After many years atop the former Metropolitan District Commission (MDC) building on Broad Street, and many more in storage, a 16-foot-high bronze statue has found a temporary home nestled among the shrubs on the front lawn at 1240 Asylum Ave. The statue, built in 1914, depicting a Russian woman holding a shield, with a man, woman and child surrounding her...

Tunnel Below Church Approved Over Protests Mar 9, 1977
The Greater Hartford Flood Commission Tuesday said it will build a tunnel for the auxiliary Park River conduit under the Church of the Good Shepherd, 155 Wyllys St., despite the church's opposition...

IRA Member Starts Renewed Fast Today Mar 1, 1981
BELFAST, Northern Ireland (AP)—Bobby Sands, 26-year-old Irish Republican Army member, will refuse breakfast today at the Maze prison here, kicking off another fast-to-the-death hunger strike for polical status, the IRA's political wing, Sinn Fein, said Saturday ...

Hartford Considers Vacating City Hall for High-Rise May 31, 1984
The city of Hartford is conidering moving out of City Hall, an elegant architectural landmark, and into a 15-story office tower that a Greenwich developer has proposed building one block away. City officials are negotiating with developer Anthony F. Cutaia to lease his planned high-rise at Sheldon and Prospect streets, consolidating municipal offices now scattered in eight locations around the city...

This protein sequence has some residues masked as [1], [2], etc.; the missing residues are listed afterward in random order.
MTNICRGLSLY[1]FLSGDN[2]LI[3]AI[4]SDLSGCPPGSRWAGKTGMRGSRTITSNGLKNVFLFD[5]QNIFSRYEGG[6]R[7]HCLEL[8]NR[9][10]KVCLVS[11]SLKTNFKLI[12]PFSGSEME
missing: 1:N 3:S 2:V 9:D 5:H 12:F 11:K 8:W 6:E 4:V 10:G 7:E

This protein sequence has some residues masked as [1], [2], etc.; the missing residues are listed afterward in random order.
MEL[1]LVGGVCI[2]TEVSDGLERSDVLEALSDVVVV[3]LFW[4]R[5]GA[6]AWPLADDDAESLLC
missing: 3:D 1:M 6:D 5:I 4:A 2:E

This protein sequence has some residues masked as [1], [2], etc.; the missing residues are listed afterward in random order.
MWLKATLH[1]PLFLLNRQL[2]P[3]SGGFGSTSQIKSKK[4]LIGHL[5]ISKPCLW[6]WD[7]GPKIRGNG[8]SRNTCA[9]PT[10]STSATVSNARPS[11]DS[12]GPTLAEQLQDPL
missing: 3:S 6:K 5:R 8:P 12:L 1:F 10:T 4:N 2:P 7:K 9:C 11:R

A New Charter Oak Bridge Opens Today With Six Lanes Aug 8, 1991
Cars will cross the original Charter Oak Bridge for the last time this morning, as the Hartford transportation landmark closes and shifts its traffic to a wider, sturdier namesake just a short distance south.The four-lane bridge, an arching blue expanse over the Connecticut River since 1942, will be blocked after rush hour, and cars and trucks will start streaming across the new, six-lane Charter Oak Bridge after a 2 p.m. opening ceremony...

UPDATE COMPUTER WITH A CD DRIVE Jan 5, 1995
The nicest thing you can do for your computer is get a compact disc drive. More than half of the new programs coming out -- Mac or IBM -- are on CD. Older programs also are being stacked -- three, four and more -- onto a single CD that is then sold at a bargain price. It's sort of like remaindered books...

IRISH CROSSED ETHNIC DIVIDE IN 19TH CENTURY March 16, 1997
In 1972, when Hartford again began to host a St. Patrick's Day parade, the spirited event marked the restoration of a venerable city tradition dating back to March 1852. That was the year of Hartford's first St. Patrick's Day parade. During the 1820s, there was but one known Irish family living in Hartford. The first large contingent of Irish immigrants arrived to dig a canal at Enfield Falls in 1827. They numbered 400 men from the Irish counties of Cork and Galway. By 1852 -- the year of the premier St. Patrick's Day parade -- the city's Irish population had swelled to more than 2,300...